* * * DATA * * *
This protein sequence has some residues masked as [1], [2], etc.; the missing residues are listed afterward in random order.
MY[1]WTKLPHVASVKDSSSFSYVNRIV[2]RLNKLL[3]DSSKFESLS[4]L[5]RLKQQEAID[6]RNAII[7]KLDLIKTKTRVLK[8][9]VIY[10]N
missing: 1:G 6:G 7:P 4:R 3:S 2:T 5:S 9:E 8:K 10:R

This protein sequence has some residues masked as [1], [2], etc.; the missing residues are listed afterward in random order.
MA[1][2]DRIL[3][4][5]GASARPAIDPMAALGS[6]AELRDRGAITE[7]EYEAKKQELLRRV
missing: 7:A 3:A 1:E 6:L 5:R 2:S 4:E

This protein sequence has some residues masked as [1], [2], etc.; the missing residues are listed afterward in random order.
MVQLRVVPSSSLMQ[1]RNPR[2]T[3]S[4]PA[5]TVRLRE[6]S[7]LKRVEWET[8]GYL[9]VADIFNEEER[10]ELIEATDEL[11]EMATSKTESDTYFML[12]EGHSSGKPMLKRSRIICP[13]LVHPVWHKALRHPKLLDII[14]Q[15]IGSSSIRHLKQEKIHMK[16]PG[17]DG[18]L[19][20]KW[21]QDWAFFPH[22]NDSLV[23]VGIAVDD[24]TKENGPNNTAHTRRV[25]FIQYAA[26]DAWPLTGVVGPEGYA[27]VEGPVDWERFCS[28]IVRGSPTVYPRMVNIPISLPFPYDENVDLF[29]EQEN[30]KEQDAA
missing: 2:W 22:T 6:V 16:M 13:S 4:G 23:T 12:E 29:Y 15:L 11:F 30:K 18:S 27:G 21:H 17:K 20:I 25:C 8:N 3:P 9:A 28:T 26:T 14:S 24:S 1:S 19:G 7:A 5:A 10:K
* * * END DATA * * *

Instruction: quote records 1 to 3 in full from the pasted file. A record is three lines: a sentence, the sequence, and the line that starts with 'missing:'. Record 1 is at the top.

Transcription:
This protein sequence has some residues masked as [1], [2], etc.; the missing residues are listed afterward in random order.
MY[1]WTKLPHVASVKDSSSFSYVNRIV[2]RLNKLL[3]DSSKFESLS[4]L[5]RLKQQEAID[6]RNAII[7]KLDLIKTKTRVLK[8][9]VIY[10]N
missing: 1:G 6:G 7:P 4:R 3:S 2:T 5:S 9:E 8:K 10:R

This protein sequence has some residues masked as [1], [2], etc.; the missing residues are listed afterward in random order.
MA[1][2]DRIL[3][4][5]GASARPAIDPMAALGS[6]AELRDRGAITE[7]EYEAKKQELLRRV
missing: 7:A 3:A 1:E 6:L 5:R 2:S 4:E

This protein sequence has some residues masked as [1], [2], etc.; the missing residues are listed afterward in random order.
MVQLRVVPSSSLMQ[1]RNPR[2]T[3]S[4]PA[5]TVRLRE[6]S[7]LKRVEWET[8]GYL[9]VADIFNEEER[10]ELIEATDEL[11]EMATSKTESDTYFML[12]EGHSSGKPMLKRSRIICP[13]LVHPVWHKALRHPKLLDII[14]Q[15]IGSSSIRHLKQEKIHMK[16]PG[17]DG[18]L[19][20]KW[21]QDWAFFPH[22]NDSLV[23]VGIAVDD[24]TKENGPNNTAHTRRV[25]FIQYAA[26]DAWPLTGVVGPEGYA[27]VEGPVDWERFCS[28]IVRGSPTVYPRMVNIPISLPFPYDENVDLF[29]EQEN[30]KEQDAA
missing: 2:W 22:T 6:V 16:M 13:S 4:G 23:T 12:E 29:Y 15:L 11:F 30:K 18:S 27:G 21:H 17:K 20:I 25:C 8:N 3:P 9:A 28:T 26:T 14:S 24:S 1:S 19:G 7:A 5:A 10:K